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Trekking thru Treman State Park

You can walk Treman State Park’s Rim Trial through hemlock stands.

(Editors Note: This article is the fourth of a series exploring plants and horticulture within driving distance of central Pennsylvania.)

The previous column in this series centered around plants and the Finger Lake wineries. Those with children may not find this as a viable option but there are still plenty of vacation ideas that incorporate plants and fun for kids in this area.

Robert H. Treman State Park is very similar to Watkins Glen in that glaciers and water carved a deep gorge. It too is located at the southern end of a Finger Lake, Cayuga. In these gorges, it is interesting to observe the plant communities as different plants occupy the south and north facing walls based on various moisture and sunlight levels.

The hike through the gorge can be done from either end but I suggest starting on the lower trailhead, just outside of Ithaca (and more on that reasoning later). The Rim Trail is a 2.1-mile stroll that takes one through towering hardwood and hemlock forests. For the most part it is a relatively easy uphill climb with a few strenuous climbs on the stone staircases.

Besides the forest views, the Rim Trail has an excellent overlook of Lucifer Falls where the water drops 115 into the gorge. This view is spectacular for not only the falling water but the plant life that clings to gorge walls. Numerous ferns, moss, lichens, and small shrubs drape the walls.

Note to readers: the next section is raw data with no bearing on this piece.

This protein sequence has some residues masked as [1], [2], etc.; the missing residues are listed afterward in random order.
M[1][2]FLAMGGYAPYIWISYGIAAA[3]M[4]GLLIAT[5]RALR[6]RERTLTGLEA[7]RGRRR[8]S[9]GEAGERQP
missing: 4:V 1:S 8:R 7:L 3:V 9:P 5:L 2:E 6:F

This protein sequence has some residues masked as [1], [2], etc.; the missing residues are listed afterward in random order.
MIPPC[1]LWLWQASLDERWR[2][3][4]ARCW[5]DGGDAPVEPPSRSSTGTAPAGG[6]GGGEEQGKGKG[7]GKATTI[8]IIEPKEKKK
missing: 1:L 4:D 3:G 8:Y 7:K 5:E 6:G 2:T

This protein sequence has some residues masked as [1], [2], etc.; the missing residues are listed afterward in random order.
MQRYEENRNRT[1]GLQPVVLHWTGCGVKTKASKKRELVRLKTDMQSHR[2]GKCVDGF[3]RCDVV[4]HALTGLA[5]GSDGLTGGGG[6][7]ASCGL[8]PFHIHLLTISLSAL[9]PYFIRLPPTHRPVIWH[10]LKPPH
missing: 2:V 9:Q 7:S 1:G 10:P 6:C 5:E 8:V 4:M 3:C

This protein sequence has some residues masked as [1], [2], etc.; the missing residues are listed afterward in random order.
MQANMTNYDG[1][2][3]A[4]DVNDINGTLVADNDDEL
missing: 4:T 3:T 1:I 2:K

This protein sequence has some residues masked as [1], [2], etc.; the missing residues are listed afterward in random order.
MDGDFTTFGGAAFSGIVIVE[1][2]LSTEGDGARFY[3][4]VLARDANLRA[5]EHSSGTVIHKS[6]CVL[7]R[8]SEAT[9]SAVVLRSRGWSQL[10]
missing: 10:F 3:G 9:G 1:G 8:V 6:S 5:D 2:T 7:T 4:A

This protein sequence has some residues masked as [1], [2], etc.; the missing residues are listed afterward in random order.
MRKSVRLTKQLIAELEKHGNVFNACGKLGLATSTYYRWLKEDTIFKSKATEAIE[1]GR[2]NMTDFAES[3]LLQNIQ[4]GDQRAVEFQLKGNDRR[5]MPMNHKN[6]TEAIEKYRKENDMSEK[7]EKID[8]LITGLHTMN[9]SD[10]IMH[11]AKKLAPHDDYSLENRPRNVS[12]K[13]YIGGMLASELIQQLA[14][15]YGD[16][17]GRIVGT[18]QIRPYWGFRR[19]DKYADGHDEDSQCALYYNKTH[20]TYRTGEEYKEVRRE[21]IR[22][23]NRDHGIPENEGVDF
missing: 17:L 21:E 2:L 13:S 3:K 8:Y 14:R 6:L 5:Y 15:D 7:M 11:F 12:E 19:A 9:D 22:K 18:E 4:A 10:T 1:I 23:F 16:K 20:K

Ferns, moss, lichens, and small shrubs drape the gorge walls near Lucifer Falls.

One of the more interesting aspects of the hike is the glimpse into the power and allure of invasive plants. Many non-native plants were introduced into the US because of their ornamental value such as Japanese barberry and Oriental bittersweet. Even though pleasing to the eyes, these compete with native plants for space and limit the biodiversity of many insects.

The 2.1-mile hike on the Gorge Trail (returning to the lower trailhead) passes through an immense stand of periwinkle (Vinca minor). This was introduced from Europe and Asia as an ornamental groundcover. It is a low-growing perennial that forms a dense carpet. Along this trail, you can see several acres of ground that is covered exclusively with periwinkle.

How do you get kids excited about this gorge and plant walk? Make sure this trip is scheduled on a very warm day and place everyone’s swimsuits in a day pack. While it is not a difficult hike, it will cause one to sweat a good bit. If the trail is done as mentioned above, you will finish near a swimming hole that has 30-foot cascading waterfall feeding into it. Nothing feels better than a dip in cold, clear water after a good workout. Kids can swim right up to the waterfall’s base and feel the sight, sound, and feel of falling water. During the summer months there is usually a lifeguard on duty which is great for families with younger children.

With all that can be seen in this region, where does one stay? While there are plenty of options, the next column will explore the perfect place to unwind and be around… plants.

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Enfield Creek passes down the gorge. Notice how plants from the natural rock structures.

Tom Butzler is a horticulture educator with the Pennsylvania State University Cooperative Extension Service and may be reached at 570-726-0022.

In this photo courtesy of parks.ny.gov, youth can be seen jumping off the diving board at Robert H. Treman State Park swimming area beneath the falls.

Periwinkle, an invasive ground cover, creates a carpet of green within Robert H. Treman State Park.

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